A child's right not to be indoctrinated in religion is daily flaunted in schools

Education is rarely off the political agenda.
In Northern Ireland we have an RE Core Syllabus, drawn up by the four main Christian churchesIn Northern Ireland we have an RE Core Syllabus, drawn up by the four main Christian churches
In Northern Ireland we have an RE Core Syllabus, drawn up by the four main Christian churches

The latest attempt by the Ulster Unionist Party to make religious discrimination in the employment of teachers illegal has been scuppered by a petition of concern by Sinn Fein and the SDLP.

Sinn Fein, in particular, have made equality a major element of their public policies, so why have they obstructed a proposal designed to increase both equality and diversity within our schools?

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Even the Council for Catholic Maintained Schools believes that this ‘teacher exemption’ from equality legislation, which is contained in the 1998 Fair Employment and treatment Order, is ‘outdated’ and ‘abhorrent’.

To put it bluntly, it is scandalous in the 21st century that publicly funded schools can discriminate in the appointment of teachers by basing it upon their religious denomination.

Nor should they discriminate in the teaching of religion itself.

In Northern Ireland we have an RE Core Syllabus, drawn up by the four main Christian churches, that in all Key Stages is heavily Christian, except for Key Stage 3 where two world religious are included.

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Humanism or Philosophy or real comparative religion do not feature on the syllabus at all.

This privileged position for Christianity has been even questioned even by many Christians.

In December 2015 the report of the Woolf Commission on Religion and Belief in Public Life, Living with Difference, was critical of the local RE syllabus, stating that the study of world religions “is only available for Key Stage 3 pupils on the basis of the church’s argument that younger children would be confused”.

It suggested that growing numbers of children and young people from other cultural and religious backgrounds “are not well served by a churches-devised RE core syllabus that positions itself as having an essential Christian character”.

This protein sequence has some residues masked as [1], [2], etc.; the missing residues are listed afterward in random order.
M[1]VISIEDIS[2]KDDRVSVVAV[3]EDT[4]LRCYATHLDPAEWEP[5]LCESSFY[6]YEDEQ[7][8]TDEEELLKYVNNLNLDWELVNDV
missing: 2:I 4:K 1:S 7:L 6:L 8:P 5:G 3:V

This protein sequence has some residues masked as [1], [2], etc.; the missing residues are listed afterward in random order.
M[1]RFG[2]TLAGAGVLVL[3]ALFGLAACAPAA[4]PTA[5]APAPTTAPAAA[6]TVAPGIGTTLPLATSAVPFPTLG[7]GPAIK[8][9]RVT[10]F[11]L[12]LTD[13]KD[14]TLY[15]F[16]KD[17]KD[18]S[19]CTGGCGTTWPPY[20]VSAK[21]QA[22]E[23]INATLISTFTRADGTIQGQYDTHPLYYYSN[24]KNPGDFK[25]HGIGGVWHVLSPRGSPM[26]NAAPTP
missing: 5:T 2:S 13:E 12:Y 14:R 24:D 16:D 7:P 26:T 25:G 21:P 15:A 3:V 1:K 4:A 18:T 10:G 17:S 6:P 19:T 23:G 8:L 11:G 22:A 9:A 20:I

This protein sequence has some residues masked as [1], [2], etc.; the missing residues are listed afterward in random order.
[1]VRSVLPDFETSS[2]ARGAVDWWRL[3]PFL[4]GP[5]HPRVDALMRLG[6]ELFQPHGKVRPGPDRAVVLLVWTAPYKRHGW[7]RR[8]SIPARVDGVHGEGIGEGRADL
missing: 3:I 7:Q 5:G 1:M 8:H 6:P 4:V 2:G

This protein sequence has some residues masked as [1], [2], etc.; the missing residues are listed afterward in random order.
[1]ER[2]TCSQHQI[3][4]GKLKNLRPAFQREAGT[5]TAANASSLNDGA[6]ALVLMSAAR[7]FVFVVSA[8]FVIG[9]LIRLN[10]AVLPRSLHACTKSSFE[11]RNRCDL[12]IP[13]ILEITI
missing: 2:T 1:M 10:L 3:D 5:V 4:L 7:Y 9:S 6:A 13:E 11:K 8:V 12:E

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It called for RE to be renamed and “given an explicitly educational rather then confessional focus”.

Non-religious world views, such as Humanism, should be included.

This is surely necessary in an increasingly diverse society where, according to a recent BBC/RTE survey, 23% of the people here have no religion. Yet they are totally ignored in this restrictive RE syllabus.

Many of us in the Humanist Association of Northern Ireland support the Religion, Philosophy and Ethics (RPE) model.

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It has many advantages: it is the approach followed by many other regions of the UK; it is favoured by the Welsh Minister of Education; it gives the study of religion an important place in a pluralist system but it includes other more secular perspectives; it is a degree course in many universities; and it includes Philosophy, which is studied in educational systems throughout the world and which the UN says should be in the curriculum of all schools.

Humanists want to see a more secular education system in which state-funded schools no longer favour any religion in pupil admissions, the curriculum, assemblies, or staff appointments.

Children have a basic right not to be indoctrinated, a right that is flaunted daily in our education system.

Brian McClinton, Humanist Association of Northern Ireland, Lisburn